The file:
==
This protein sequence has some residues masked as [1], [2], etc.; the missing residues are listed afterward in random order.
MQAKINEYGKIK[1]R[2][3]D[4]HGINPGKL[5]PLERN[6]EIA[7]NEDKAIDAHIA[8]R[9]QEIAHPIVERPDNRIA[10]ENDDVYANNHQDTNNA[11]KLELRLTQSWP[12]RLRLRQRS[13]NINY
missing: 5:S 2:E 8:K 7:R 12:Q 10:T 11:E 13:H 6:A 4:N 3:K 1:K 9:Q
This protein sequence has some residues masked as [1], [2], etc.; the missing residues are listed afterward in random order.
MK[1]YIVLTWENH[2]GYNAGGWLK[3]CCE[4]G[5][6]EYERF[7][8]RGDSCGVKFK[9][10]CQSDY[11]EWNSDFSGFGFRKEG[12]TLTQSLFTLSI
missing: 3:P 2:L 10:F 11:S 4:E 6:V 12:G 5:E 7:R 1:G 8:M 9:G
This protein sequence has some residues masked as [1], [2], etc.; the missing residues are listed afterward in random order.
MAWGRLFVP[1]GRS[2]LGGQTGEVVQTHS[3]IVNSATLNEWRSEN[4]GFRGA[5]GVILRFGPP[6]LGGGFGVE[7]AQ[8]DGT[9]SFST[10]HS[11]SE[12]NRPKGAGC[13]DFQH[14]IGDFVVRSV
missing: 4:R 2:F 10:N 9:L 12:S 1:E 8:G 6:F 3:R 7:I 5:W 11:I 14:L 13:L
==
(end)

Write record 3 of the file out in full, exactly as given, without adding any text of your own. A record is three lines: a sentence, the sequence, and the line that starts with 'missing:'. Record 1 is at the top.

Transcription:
This protein sequence has some residues masked as [1], [2], etc.; the missing residues are listed afterward in random order.
MAWGRLFVP[1]GRS[2]LGGQTGEVVQTHS[3]IVNSATLNEWRSEN[4]GFRGA[5]GVILRFGPP[6]LGGGFGVE[7]AQ[8]DGT[9]SFST[10]HS[11]SE[12]NRPKGAGC[13]DFQH[14]IGDFVVRSV
missing: 4:R 2:F 10:N 9:L 12:S 1:E 8:G 6:F 3:R 7:I 5:W 11:I 14:L 13:L